Allergy Drops Not Shots for Tots

Grass allergy treatment offers safe alternative to injections for children

November 27, 2012 / Author:  / Reviewed by: Joseph V. Madia, MD

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(dailyRx News) Bringing a child to the doctor to get allergy shots can be a traumatic experience for both the child and the caretaker. A new treatment might offer an alternative to the dreaded needles.

A new study shows under the tongue drops are safe and effective for treating children with grass allergies.

The researchers found the SLIT (sublingual immunotherapy) treatment was well tolerated among the study participants and didn’t cause any safety issues for the children.

"See your pediatrician for the best allergy treatment."

Ulrich Wahn, MD, from the Department for Pediatric Pneumology and Immunology, Charité Medical University, Berlin, led the study to find out how safe and effective a new treatment method was for children’s grass allergy symptoms. The method researchers wanted to study is called allergen-specific sublingual immunotherapy, or SLIT. With SLIT, the medication is given in a liquid form under the tongue instead of in an injection under the skin.

The researchers recruited 207 children who were allergic to grass. Their allergic reactions included stuffy or runny noses and itchy, red eyes. Some also had asthmatic reactions to grass. The children were between the ages of 4 and 12. They were recruited and examined in 34 clinics in Germany and Poland.

All children were assessed before the study to measure their allergic reactions during the grass pollen season. They were then divided into two groups. The first group received the SLIT treatment researchers wanted to study. The second group was given a placebo, or fake, treatment. Neither the patients nor their doctors knew which type of treatment they were receiving.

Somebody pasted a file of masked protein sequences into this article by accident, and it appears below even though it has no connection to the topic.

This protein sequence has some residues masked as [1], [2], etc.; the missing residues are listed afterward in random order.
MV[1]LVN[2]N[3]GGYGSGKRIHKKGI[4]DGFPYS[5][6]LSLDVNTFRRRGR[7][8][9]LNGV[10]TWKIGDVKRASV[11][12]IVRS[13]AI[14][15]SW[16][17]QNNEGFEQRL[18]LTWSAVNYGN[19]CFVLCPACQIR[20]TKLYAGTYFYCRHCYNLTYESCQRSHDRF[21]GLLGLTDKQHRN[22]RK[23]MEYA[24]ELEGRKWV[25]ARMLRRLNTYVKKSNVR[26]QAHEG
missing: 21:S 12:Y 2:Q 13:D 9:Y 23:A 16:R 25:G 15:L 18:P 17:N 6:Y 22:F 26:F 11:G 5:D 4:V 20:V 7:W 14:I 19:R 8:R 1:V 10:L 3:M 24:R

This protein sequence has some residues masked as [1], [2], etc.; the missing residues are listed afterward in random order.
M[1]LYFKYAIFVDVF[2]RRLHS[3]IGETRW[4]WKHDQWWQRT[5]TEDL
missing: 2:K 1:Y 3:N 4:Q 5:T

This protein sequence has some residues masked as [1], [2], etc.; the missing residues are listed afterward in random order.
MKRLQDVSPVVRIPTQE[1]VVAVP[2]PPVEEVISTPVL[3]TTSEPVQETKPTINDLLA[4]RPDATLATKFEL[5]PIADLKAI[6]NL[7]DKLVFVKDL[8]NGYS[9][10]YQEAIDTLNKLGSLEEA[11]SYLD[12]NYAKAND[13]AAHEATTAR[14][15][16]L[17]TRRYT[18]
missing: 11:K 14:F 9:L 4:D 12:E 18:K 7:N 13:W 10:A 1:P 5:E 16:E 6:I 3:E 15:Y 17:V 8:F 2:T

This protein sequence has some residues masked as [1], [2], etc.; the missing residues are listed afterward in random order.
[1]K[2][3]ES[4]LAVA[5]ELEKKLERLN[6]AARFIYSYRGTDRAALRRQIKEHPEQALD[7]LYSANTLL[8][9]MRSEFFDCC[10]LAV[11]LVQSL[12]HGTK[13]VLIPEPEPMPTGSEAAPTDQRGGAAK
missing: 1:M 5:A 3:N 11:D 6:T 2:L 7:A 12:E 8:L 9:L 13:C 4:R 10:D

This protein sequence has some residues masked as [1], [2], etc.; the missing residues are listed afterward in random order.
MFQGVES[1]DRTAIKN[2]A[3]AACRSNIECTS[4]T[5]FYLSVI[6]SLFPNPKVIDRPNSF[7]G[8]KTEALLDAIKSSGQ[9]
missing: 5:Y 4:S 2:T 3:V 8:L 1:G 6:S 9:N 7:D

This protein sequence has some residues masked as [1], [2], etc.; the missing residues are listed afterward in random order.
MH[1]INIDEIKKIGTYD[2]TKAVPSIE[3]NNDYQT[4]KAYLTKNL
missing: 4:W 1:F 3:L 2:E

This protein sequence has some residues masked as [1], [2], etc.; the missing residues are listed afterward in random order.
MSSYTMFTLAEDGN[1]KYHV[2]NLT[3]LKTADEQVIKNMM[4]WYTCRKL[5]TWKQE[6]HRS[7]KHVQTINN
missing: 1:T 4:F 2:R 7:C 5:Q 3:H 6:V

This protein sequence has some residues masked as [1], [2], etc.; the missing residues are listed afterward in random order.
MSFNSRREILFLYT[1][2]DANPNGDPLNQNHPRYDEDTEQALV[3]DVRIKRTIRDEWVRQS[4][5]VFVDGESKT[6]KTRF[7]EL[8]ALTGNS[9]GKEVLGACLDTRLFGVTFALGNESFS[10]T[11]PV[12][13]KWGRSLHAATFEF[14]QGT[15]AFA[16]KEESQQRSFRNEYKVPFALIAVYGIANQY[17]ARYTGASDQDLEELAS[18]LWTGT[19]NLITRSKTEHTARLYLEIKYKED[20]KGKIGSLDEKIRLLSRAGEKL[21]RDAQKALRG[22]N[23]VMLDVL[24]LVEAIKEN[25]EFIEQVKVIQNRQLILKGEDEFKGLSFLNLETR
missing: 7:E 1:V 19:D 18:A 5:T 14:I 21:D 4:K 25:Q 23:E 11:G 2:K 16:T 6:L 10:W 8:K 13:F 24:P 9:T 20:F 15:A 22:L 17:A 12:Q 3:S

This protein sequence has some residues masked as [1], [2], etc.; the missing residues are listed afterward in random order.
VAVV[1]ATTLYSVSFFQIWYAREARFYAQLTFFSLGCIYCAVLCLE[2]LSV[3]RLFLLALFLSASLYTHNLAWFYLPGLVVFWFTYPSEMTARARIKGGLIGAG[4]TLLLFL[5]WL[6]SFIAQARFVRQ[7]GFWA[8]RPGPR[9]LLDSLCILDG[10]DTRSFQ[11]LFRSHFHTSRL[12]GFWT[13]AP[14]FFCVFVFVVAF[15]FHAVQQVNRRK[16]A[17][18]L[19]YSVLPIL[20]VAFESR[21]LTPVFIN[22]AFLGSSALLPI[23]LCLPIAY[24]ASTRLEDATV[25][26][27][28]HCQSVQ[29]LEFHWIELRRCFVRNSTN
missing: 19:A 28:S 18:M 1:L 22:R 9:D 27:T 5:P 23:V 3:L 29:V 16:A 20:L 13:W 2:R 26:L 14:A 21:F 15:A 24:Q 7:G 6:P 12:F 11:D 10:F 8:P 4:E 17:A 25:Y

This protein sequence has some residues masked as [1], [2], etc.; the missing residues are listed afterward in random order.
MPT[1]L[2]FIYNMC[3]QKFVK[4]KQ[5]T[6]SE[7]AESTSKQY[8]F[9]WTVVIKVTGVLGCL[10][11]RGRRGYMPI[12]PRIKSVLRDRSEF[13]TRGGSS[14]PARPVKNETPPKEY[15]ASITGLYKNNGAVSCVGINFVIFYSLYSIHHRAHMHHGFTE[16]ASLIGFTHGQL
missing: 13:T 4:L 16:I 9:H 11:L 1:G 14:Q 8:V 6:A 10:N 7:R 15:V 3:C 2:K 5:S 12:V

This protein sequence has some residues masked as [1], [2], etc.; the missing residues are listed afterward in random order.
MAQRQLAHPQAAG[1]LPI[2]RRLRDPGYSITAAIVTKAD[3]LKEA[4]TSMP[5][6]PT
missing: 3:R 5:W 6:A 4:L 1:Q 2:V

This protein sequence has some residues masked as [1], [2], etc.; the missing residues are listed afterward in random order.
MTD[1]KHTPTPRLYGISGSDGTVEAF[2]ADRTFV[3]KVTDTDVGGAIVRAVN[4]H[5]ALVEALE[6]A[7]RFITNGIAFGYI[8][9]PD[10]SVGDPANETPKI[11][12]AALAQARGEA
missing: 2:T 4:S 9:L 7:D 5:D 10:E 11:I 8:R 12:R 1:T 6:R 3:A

The treatment group received a high-dose grass pollen SLIT daily before and during one grass pollen season. The medication was a grass pollen preparation in water that contained six different species of grass pollen in equal amounts. Drops were kept under the tongue for three minutes and swallowed afterward.

During the study period researchers measured how many allergic reactions the children were having, what kind and how severe they were. They also recorded how much allergy medication the children took for their symptoms (in addition to the treatment), what kind of medication they used and how frequently they needed to take it.

The researchers found that the reduction of allergy symptoms among the children using SLIT was about twice that seen in the placebo group. The symptoms they looked at included itchy, watery or red eyes, sneezing, coughing, blocked sinuses and wheezing.

About 51 percent of the children using SLIT saw at least a 40 percent decrease in their symptoms, compared to only 33 percent of the placebo children. The researchers also found that children using SLIT had more well days than those taking the placebo. Children using SLIT experienced an average of 9.3 days compared to 5.1 days in the children taking the placebo.

The researchers reported their study “clearly found efficacy and safety of a high-dose SLIT preparation in children allergic to grass pollen aged 4 to 12 years.”

“The aqueous formulation of the extract used in this trial offered a further advantage both in terms of administration to younger children and for the possibility of adjusting doses according to patient needs and sensitivity, thus increasing treatment efficacy and tolerability,” the researchers concluded.

The study shows how effective this form of therapy for allergies can be, according to John Oppenheimer, MD, a pulmonary and allergy specialist and dailyRx News Contributing Expert.

“The use of the sublingual route is attractive, it is obviously less painful than the present injected form and it can be delivered at home,” Dr. Oppenheimer told dailyRx News.

“We in the US await the potential FDA approval of this therapy as well as trials with multiple allergens,” he said.

The study was published online August 31 in The Journal of Allergy and Clinical Immunology. Several of the authors have received funding or support from one or more of the following companies: Allergopharma, ALK- Abell_o, HAL, Novartis, GlaxoSmithKline, Boehringer Ingelheim, Bitop AG, NETSTAP and Forschungs GmbH.